Louis T. Lozano, a founding Partner of Lozano Smith, is preeminent among attorneys engaged in the practice of education law in the state of California. He has been representing and advising school districts in all areas of the law for more than 40 years.
Mr. Lozano has been at the forefront of important issues in education law in California. He is also highly regarded for his skills in conducting labor negotiations.
Mr. Lozano's roots in education trace to his early career as a high school teacher in the Oakland Unified School District. He received his Juris Doctor degree in 1975 from the Boalt Hall School of Law, after receiving his secondary life teaching credential in 1971 and bachelor's degree in 1970 from the University of California at Berkeley.
After a brief stint representing land developers in the San Francisco Bay Area, he began a career in law as Deputy Counsel in the School Law section of the Fresno County Counsel's Office. From there, he entered private practice with the San Francisco firm of Breon, Galgani, Godino & O'Donnell, focusing in labor relations and education law.
Mr. Lozano is a frequent presenter at education workshops and seminars throughout California and has presented a whole host of topics at numerous professional development conferences, including the California School Boards Association (CSBA), the Association of California School Administrators (ACSA) Negotiators' Symposium, the ACSA Personnel Institute, Personnel Academy, the Coalition for Adequate School Housing (CASH), the State School Personnel Commissioners Association and the University of Southern California Education program. He was the keynote speaker at the annual state-wide meeting of the State Mediation and Conciliation Service.
He was named a Northern California Super Lawyer in 2004 and 2007 through 2015 in the field of education law. Only five percent of the attorneys in California are selected for this distinction each year. Mr. Lozano has been the only attorney in the field of education law who was so recognized in 2010 and 2011.
A new law will change the date that members of a county board of education, school district governing board, or community college district governing board take office. Assembly Bill (AB) 2449, which resolves clashing Education Code and Elections Code provisions, becomes effective on January 1, 2019.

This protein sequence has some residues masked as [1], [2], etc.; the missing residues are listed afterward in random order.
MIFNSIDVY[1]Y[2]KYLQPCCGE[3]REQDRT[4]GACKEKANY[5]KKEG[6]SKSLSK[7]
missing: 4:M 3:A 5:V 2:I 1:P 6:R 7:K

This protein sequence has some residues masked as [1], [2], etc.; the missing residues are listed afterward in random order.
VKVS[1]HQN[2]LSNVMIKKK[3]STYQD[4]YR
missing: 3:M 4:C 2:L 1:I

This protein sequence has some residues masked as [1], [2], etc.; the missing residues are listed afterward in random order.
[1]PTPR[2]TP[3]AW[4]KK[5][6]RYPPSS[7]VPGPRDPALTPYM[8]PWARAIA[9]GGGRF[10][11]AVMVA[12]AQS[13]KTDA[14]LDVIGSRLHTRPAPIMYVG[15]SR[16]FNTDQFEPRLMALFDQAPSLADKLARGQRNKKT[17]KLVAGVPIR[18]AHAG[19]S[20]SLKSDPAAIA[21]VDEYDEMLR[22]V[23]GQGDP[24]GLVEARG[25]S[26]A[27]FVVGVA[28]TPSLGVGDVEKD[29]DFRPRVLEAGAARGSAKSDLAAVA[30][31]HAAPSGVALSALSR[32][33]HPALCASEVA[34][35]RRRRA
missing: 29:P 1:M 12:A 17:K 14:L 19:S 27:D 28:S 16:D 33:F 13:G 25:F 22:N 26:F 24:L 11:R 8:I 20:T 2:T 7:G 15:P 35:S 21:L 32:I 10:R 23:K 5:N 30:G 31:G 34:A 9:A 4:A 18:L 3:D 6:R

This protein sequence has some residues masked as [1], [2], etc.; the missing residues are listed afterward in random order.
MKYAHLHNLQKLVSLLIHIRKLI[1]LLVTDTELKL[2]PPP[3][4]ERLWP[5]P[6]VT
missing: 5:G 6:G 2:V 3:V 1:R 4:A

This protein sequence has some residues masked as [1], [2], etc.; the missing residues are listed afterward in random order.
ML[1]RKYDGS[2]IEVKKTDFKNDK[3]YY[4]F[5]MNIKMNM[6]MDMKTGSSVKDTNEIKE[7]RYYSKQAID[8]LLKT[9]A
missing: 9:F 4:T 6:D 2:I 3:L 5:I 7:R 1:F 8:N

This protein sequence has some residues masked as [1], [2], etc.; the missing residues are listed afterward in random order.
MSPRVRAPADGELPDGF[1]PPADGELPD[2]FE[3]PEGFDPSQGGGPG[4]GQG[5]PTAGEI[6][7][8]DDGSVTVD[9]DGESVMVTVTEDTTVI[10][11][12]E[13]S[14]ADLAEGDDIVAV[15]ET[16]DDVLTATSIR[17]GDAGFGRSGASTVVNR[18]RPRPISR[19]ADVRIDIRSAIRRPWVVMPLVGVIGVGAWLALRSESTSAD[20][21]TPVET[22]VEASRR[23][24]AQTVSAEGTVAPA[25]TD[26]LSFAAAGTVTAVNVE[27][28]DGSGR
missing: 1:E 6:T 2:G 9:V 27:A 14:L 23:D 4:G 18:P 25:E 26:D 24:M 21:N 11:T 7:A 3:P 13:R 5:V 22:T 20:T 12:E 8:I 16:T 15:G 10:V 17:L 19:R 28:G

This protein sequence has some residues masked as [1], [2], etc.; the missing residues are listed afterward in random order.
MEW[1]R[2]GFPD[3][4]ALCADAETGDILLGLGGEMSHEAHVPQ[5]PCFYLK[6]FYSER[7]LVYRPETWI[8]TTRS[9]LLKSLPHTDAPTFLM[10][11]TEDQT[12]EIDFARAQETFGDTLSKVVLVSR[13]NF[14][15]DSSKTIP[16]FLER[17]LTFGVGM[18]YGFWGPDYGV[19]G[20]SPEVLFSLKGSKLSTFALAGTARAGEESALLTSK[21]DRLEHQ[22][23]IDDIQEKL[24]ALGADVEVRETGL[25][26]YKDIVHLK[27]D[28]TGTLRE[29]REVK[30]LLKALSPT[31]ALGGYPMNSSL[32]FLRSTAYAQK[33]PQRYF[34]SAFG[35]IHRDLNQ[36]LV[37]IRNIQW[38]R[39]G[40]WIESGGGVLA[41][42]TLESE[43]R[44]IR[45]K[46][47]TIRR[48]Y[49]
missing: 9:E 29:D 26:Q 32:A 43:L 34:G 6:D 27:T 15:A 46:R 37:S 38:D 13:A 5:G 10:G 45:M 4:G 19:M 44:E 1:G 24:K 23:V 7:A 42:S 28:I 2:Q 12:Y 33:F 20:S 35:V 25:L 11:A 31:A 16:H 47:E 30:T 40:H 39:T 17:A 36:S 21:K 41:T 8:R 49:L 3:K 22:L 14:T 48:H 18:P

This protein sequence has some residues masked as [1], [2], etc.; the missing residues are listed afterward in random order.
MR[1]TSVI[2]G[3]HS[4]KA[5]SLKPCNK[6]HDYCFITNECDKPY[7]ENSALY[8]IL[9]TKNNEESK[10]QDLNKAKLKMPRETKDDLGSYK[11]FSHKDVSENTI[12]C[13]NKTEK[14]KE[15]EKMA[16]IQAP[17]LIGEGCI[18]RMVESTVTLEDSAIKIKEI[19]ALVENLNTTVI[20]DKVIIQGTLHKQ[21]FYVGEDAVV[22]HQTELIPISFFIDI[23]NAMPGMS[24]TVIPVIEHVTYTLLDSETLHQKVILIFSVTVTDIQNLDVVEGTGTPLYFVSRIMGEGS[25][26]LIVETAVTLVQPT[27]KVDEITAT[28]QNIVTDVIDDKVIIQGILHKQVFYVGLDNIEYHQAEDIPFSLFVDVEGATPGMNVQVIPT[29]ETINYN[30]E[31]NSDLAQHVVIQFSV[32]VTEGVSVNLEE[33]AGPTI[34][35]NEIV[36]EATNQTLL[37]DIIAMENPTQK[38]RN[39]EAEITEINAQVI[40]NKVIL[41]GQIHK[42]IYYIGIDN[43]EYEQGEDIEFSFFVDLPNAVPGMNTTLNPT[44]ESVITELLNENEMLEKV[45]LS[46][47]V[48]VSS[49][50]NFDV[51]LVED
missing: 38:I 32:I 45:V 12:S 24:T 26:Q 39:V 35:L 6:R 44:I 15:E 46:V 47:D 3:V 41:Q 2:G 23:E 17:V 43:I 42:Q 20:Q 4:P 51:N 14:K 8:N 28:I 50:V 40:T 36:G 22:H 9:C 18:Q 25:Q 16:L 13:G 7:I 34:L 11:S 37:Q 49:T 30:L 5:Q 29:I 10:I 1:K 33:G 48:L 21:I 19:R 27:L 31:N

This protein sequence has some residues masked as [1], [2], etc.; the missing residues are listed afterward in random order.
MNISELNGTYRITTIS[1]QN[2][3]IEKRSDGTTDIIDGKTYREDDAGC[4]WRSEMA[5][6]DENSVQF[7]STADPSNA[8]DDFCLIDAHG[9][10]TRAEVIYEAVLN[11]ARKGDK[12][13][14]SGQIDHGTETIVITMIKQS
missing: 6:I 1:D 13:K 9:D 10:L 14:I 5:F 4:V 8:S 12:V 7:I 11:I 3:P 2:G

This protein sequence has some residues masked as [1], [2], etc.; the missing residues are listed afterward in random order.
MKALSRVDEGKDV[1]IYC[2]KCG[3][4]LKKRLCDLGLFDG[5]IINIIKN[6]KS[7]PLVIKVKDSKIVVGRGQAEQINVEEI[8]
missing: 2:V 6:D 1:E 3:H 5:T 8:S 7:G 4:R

Existing Education Code provisions require newly-elected county board of education members to be seated on the last Friday in November and newly-elect...
Governor Jerry Brown has signed legislation that requires public agency employers to give union representatives access to new employees during orientation sessions. The bill, which went into effect immediately after Brown signed it on June 27, is part of Assembly Bill (AB) 119, a budget trailer bill.
The bill is a product of the efforts by unions representing public employees to mitigate the impact of an anticipated United States Supreme Court decision that could m...
A shortage of an important test for tuberculosis (TB) has impacted the ability of many school districts to place new teachers and classified employees in the classroom quickly this year. In an April 2013 health alert, the Federal Centers for Disease Control and Prevention (CDC) reported that the skin test solution for TB was in shortage nationwide. The CDC also indicated that the nationwide shortage of TB skin test solution will continue until at least the middle ...
Governor Jerry Brown recently signed into law Assembly Bill (AB) 1344, one of a series of "Bellbills" introduced during the last legislative session in response to public outrage triggered by the City ofBellcorruption and compensation scandals.
AB 1344 adds and amends various sections of the Elections Code and the Government Code, placing new restrictions on executive employment contracts for "local agencies." The bill also makes certain changes to the Brown Act...